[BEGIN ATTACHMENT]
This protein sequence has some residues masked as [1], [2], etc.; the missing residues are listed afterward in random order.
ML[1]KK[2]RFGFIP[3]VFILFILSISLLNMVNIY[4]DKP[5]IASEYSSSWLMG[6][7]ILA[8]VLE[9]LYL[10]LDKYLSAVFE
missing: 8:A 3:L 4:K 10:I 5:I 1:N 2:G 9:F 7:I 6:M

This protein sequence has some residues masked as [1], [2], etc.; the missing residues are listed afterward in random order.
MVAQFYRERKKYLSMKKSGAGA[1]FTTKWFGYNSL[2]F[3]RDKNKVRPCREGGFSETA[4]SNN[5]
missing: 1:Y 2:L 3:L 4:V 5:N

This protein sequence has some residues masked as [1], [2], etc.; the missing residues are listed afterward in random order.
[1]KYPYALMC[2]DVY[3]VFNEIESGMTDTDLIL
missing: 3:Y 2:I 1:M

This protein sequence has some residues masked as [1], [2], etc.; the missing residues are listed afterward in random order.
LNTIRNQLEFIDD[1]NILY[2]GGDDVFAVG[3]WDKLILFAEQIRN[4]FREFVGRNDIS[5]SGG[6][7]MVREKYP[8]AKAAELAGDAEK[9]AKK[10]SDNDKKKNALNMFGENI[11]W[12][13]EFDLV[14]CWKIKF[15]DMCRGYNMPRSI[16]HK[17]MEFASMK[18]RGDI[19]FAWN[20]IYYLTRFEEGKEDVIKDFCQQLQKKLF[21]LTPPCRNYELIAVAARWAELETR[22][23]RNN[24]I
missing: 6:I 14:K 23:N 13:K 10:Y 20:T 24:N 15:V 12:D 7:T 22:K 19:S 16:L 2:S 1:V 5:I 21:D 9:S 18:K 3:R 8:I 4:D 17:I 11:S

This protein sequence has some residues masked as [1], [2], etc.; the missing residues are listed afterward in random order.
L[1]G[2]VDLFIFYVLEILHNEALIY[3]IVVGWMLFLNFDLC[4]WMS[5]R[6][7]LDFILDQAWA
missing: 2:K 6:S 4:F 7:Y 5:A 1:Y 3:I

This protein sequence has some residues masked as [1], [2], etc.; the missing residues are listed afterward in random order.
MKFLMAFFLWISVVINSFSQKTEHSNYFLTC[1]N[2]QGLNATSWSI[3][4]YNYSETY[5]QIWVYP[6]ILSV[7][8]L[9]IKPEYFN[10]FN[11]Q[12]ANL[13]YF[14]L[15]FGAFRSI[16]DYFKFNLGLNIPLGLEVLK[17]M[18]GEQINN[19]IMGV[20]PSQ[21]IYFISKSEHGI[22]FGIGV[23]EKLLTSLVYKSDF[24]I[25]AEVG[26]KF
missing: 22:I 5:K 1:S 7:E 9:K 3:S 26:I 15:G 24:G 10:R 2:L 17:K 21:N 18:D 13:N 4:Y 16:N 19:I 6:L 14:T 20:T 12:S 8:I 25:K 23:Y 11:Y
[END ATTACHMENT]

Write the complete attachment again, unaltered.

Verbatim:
This protein sequence has some residues masked as [1], [2], etc.; the missing residues are listed afterward in random order.
ML[1]KK[2]RFGFIP[3]VFILFILSISLLNMVNIY[4]DKP[5]IASEYSSSWLMG[6][7]ILA[8]VLE[9]LYL[10]LDKYLSAVFE
missing: 8:A 3:L 4:K 10:I 5:I 1:N 2:G 9:F 7:I 6:M

This protein sequence has some residues masked as [1], [2], etc.; the missing residues are listed afterward in random order.
MVAQFYRERKKYLSMKKSGAGA[1]FTTKWFGYNSL[2]F[3]RDKNKVRPCREGGFSETA[4]SNN[5]
missing: 1:Y 2:L 3:L 4:V 5:N

This protein sequence has some residues masked as [1], [2], etc.; the missing residues are listed afterward in random order.
[1]KYPYALMC[2]DVY[3]VFNEIESGMTDTDLIL
missing: 3:Y 2:I 1:M

This protein sequence has some residues masked as [1], [2], etc.; the missing residues are listed afterward in random order.
LNTIRNQLEFIDD[1]NILY[2]GGDDVFAVG[3]WDKLILFAEQIRN[4]FREFVGRNDIS[5]SGG[6][7]MVREKYP[8]AKAAELAGDAEK[9]AKK[10]SDNDKKKNALNMFGENI[11]W[12][13]EFDLV[14]CWKIKF[15]DMCRGYNMPRSI[16]HK[17]MEFASMK[18]RGDI[19]FAWN[20]IYYLTRFEEGKEDVIKDFCQQLQKKLF[21]LTPPCRNYELIAVAARWAELETR[22][23]RNN[24]I
missing: 6:I 14:K 23:N 13:K 10:Y 20:T 24:N 15:V 12:D 7:T 22:K 19:S 16:L 2:S 1:V 5:I 21:D 9:S 18:K 3:R 8:I 4:D 17:I 11:S

This protein sequence has some residues masked as [1], [2], etc.; the missing residues are listed afterward in random order.
L[1]G[2]VDLFIFYVLEILHNEALIY[3]IVVGWMLFLNFDLC[4]WMS[5]R[6][7]LDFILDQAWA
missing: 2:K 6:S 4:F 7:Y 5:A 1:Y 3:I

This protein sequence has some residues masked as [1], [2], etc.; the missing residues are listed afterward in random order.
MKFLMAFFLWISVVINSFSQKTEHSNYFLTC[1]N[2]QGLNATSWSI[3][4]YNYSETY[5]QIWVYP[6]ILSV[7][8]L[9]IKPEYFN[10]FN[11]Q[12]ANL[13]YF[14]L[15]FGAFRSI[16]DYFKFNLGLNIPLGLEVLK[17]M[18]GEQINN[19]IMGV[20]PSQ[21]IYFISKSEHGI[22]FGIGV[23]EKLLTSLVYKSDF[24]I[25]AEVG[26]KF
missing: 22:I 5:K 1:S 7:E 9:K 3:S 26:I 15:G 24:G 10:R 2:L 17:K 21:N 18:D 13:N 4:Y 16:N 19:I 6:L 14:T 20:T 12:S 8:I 25:K 23:Y 11:Y